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What happens when America’s First Son falls in love with the Prince of Wales?

When his mother became President, Alex Claremont-Diaz was promptly cast as the American equivalent of a young royal. Handsome, charismatic, genius―his image is pure millennial-marketing gold for the White House. There’s only one problem: Alex has a beef with the actual prince, Henry, across the pond. And when the tabloids get hold of a photo involving an Alex-Henry altercation, U.S./British relations take a turn for the worse.

Heads of family, state, and other handlers devise a plan for damage control: staging a truce between the two rivals. What at first begins as a fake, Instragramable friendship grows deeper, and more dangerous, than either Alex or Henry could have imagined. Soon Alex finds himself hurtling into a secret romance with a surprisingly unstuffy Henry that could derail the campaign and upend two nations and begs the question: Can love save the world after all? Where do we find the courage, and the power, to be the people we are meant to be? And how can we learn to let our true colors shine through? Casey McQuiston’s Red, White & Royal Blue proves: true love isn’t always diplomatic.

To pigeonhole this book is to do it a great disservice. Yes, it is a gay romance. It is also very political, but in a sweet, fantasy sort of way that really appealed to me. In the world McQuiston has created, America moved on from Barack Obama to a Latina woman president, continuing those almost forgotten themes of hope and change instead of the torrent of hate and divisiveness that we are currently living through. That definitely worked for me. And she’s from Texas!

I loved the family dynamics, both in the American first family and the British royal family. Alex and Henry both have siblings that are also their best friends, until they find each other. They also have Secret Service (and the British equivalent,) live in very large houses that actually belong to the people of their respective countries, and have been living a public life for years, especially Henry. Alex, at least, had his formative years in relative obscurity.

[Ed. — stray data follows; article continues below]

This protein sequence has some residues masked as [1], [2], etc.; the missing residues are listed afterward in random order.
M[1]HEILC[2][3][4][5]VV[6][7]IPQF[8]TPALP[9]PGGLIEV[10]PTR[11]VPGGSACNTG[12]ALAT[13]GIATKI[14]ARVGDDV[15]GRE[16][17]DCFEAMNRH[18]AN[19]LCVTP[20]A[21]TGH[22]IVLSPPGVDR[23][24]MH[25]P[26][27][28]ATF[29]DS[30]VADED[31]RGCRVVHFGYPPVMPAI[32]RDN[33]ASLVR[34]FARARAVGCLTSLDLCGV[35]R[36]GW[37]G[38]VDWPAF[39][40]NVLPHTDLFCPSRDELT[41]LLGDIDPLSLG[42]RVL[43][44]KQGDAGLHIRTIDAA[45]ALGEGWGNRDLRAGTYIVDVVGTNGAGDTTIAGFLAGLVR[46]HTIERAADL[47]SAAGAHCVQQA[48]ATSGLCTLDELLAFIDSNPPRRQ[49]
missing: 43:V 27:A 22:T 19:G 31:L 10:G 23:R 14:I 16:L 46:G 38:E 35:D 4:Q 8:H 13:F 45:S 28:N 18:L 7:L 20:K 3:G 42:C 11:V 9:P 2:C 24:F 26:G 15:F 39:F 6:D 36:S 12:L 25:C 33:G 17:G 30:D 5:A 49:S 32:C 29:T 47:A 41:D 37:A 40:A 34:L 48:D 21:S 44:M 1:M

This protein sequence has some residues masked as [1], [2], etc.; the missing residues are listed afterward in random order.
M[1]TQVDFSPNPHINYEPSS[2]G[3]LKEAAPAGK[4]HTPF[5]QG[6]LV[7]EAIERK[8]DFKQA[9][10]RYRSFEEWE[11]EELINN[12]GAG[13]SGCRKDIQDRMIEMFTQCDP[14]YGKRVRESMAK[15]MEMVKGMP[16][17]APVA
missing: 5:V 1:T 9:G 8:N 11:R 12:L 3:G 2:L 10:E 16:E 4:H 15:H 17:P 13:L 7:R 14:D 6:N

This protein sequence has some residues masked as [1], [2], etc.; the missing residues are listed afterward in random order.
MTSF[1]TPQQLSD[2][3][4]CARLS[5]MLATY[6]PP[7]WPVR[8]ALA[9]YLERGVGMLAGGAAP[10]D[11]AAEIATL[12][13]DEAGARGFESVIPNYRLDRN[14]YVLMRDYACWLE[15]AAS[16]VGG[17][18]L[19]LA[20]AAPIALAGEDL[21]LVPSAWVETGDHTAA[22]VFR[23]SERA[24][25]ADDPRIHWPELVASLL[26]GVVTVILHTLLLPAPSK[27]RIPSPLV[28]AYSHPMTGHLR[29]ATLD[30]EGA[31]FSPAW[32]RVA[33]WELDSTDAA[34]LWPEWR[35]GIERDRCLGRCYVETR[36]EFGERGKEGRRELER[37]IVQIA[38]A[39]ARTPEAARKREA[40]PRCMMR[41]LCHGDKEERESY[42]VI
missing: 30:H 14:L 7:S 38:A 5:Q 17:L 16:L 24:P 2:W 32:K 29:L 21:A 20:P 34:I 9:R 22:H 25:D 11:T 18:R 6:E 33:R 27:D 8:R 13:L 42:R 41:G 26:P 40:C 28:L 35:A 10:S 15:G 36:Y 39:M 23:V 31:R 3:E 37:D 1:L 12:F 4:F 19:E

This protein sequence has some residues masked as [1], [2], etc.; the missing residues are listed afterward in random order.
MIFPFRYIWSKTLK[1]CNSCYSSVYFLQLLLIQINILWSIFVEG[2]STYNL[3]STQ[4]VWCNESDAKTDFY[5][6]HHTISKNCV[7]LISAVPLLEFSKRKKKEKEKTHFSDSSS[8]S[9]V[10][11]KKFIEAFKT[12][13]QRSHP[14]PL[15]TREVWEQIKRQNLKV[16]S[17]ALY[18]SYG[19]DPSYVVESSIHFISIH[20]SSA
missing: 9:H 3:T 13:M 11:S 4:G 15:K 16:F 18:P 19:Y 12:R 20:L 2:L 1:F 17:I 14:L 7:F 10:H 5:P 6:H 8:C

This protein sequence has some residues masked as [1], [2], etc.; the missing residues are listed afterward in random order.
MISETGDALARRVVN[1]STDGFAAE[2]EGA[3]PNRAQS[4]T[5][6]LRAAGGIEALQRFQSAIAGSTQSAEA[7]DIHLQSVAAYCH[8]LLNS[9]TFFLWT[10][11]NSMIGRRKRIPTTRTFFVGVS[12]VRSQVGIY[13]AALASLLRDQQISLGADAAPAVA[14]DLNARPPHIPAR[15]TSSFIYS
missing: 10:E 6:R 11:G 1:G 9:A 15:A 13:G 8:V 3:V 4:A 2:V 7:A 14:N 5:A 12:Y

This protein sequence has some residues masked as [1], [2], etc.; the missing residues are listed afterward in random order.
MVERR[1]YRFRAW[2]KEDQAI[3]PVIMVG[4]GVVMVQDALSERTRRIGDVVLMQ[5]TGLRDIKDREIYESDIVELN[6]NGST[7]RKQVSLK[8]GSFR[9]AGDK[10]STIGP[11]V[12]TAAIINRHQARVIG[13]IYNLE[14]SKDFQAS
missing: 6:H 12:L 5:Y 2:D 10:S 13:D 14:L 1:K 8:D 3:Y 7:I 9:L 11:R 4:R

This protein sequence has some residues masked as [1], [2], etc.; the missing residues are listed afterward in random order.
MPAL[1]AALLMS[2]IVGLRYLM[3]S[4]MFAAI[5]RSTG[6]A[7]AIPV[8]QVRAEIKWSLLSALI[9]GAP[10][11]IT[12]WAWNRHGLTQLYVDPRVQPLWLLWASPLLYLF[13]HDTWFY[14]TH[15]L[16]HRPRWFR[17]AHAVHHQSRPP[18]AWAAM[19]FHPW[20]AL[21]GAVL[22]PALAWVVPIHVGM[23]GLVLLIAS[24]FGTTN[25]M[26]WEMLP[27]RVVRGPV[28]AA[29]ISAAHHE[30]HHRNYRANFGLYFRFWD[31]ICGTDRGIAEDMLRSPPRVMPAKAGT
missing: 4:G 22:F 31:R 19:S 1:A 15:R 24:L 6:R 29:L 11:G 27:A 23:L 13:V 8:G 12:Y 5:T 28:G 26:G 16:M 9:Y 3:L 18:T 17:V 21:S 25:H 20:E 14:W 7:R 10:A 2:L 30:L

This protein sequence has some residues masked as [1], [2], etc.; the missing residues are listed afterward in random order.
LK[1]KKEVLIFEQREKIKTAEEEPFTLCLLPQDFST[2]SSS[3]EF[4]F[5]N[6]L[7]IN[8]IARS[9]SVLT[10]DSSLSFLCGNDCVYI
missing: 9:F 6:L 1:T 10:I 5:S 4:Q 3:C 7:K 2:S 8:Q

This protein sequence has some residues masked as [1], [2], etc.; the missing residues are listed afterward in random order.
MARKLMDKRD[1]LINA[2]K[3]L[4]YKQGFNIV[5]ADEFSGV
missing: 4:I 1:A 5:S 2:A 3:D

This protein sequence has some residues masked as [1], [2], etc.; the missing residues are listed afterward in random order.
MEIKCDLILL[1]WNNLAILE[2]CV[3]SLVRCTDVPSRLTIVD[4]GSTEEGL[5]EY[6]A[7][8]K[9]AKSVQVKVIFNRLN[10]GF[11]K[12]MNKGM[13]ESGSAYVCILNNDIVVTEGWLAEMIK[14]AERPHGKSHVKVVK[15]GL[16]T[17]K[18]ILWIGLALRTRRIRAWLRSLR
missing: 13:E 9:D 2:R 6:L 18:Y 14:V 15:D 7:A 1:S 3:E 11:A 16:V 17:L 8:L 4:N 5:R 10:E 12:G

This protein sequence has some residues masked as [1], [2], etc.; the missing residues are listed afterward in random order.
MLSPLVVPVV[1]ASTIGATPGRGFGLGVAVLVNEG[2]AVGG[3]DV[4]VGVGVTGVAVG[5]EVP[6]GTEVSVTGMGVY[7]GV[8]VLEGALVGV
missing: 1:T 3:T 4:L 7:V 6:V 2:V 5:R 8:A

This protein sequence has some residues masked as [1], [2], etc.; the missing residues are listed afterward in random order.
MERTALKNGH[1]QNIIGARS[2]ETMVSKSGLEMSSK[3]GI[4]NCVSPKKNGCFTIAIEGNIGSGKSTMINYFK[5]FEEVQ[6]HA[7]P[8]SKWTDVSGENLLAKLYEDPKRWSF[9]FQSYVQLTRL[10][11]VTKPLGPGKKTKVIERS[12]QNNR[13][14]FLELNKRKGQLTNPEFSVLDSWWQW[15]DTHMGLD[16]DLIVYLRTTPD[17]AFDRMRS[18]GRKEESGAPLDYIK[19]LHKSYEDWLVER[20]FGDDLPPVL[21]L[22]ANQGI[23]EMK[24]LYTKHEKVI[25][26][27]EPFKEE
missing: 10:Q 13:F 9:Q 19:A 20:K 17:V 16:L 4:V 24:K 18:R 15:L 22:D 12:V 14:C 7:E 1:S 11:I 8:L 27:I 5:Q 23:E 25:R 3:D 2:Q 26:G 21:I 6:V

The royal family has been changed enough to make them unrecognizable yet thoroughly believable. Prince Henry is gay, and no one knows it or is allowed to know it. It is his responsibility to be the millennial face of the crown family, and, of course, to reproduce. Learning the machinations of the PR machines that drive both the royal family and the American presidency was fun and actually a little darker than I expected.

Alex and Henry’s story made me laugh and made me cry and especially made me wish for a better America. And if that surprises you, you must be new here. Feel free to comment.

This was a super fun summer read, and I can see why it made the LibraryReads list. It’s fantastical and idealistic and I loved it.

5/19 Stacy Alesi, AKA the BookBitch™

RED, WHITE & ROYAL BLUE by Casey McQuiston. Griffin (May 14, 2019).  ISBN  978-1250316776. 432p.



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